Those of us who can remember the introduction of seat belt laws will also probably recall that we either wore them anyway, or started wearing them if we thought we were going to get caught. Despite the...

  9. CHAPTER 3: AN INCREDIBLY SHORT HISTORY: EARLY DR TO 2011 BCM
    (pp. 37-40)

    In truth, the existence of business continuity as a management discipline, or activity, is simply the result of recognition by people running organisations that something could go wrong. And, whilst this has always been the case, as the world has become more sophisticated and technologically complex, there is more to go wrong, more malevolence, and we just happen to be entering a time when natural hazards appear to be more prevalent and more severe. But the distinct management activity of addressing the risks of things going wrong really began when mainframe and minicomputers started to be used by increasing numbers...

  10. CHAPTER 4: THE ROLE OF STANDARDS AND INDEPENDENT VALIDATION
    (pp. 41-48)

    The concept of an organisation’s capability being assured by some independent body is certainly not new. Since the days of the guilds of craftsmen, suppliers of products and services have sought to improve their standing with their customers by having the quality, reliability or value of what they do vouched for by a respected accreditation body.

    The British Standards Institute was established in the early 1900s, and today there is a bewildering array of national, regional and international standards covering all manner of activities, products and systems and management arrangements.

    The concept of management systems dates back to the late...

  11. CHAPTER 5: THE MANAGEMENT SYSTEM APPROACH VERSUS A SIMPLE BC PLAN
    (pp. 49-52)

    Many organisations have had a go at developing a BCP and many of those have succeeded. Some of these plans have even been tested by way of an exercise, but a probable majority have simply been a plan that works in the mind of its author(s) and have resulted in a ‘box being ticked’; the management can move on to the next, and usually more pressing, matter.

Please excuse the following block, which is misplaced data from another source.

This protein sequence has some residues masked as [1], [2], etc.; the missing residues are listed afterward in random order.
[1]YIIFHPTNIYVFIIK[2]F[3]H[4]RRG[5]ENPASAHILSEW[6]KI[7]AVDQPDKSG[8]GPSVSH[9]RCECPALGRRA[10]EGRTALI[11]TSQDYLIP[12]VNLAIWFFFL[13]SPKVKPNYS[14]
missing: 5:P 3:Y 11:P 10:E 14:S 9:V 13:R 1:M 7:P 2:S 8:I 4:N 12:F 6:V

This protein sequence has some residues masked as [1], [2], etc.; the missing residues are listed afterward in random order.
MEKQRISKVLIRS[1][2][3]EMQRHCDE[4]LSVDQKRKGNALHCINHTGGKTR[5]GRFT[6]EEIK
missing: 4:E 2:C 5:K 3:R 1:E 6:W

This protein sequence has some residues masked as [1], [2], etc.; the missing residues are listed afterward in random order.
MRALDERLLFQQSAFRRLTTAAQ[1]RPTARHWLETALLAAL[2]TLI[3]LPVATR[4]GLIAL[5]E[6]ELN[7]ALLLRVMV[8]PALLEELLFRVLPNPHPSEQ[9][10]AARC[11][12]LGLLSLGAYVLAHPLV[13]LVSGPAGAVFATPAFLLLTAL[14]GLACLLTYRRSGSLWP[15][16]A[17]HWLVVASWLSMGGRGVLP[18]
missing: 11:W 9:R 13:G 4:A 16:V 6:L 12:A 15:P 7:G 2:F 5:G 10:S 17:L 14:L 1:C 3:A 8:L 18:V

I recall starting a consultancy assignment for a large public-sector organisation some years ago. During the initial discovery meetings I was told, with some pride, that the pandemic plans had been completed. My...

  12. CHAPTER 6: PLANNING THE BCMS
    (pp. 53-57)

    A business continuity management system (BCMS) is essentially a collection of data, analyses, documents, contingencies and similar arrangements which are documented roles, responsibilities and capabilities that together enable the organisation to respond to an unforeseen incident in the best possible way; that is, to execute, as intended, its business continuity, or incident management, plan.

    An underlying principle is that of ‘Gestalt’: the whole is greater than the sum of the parts. The constituent parts of a BCMS can be, and often are, developed separately, although quite often some are missing or incomplete and do not integrate with the others. The...

  13. CHAPTER 7: IDENTIFYING THE ORGANISATION’S REQUIREMENTS
    (pp. 58-99)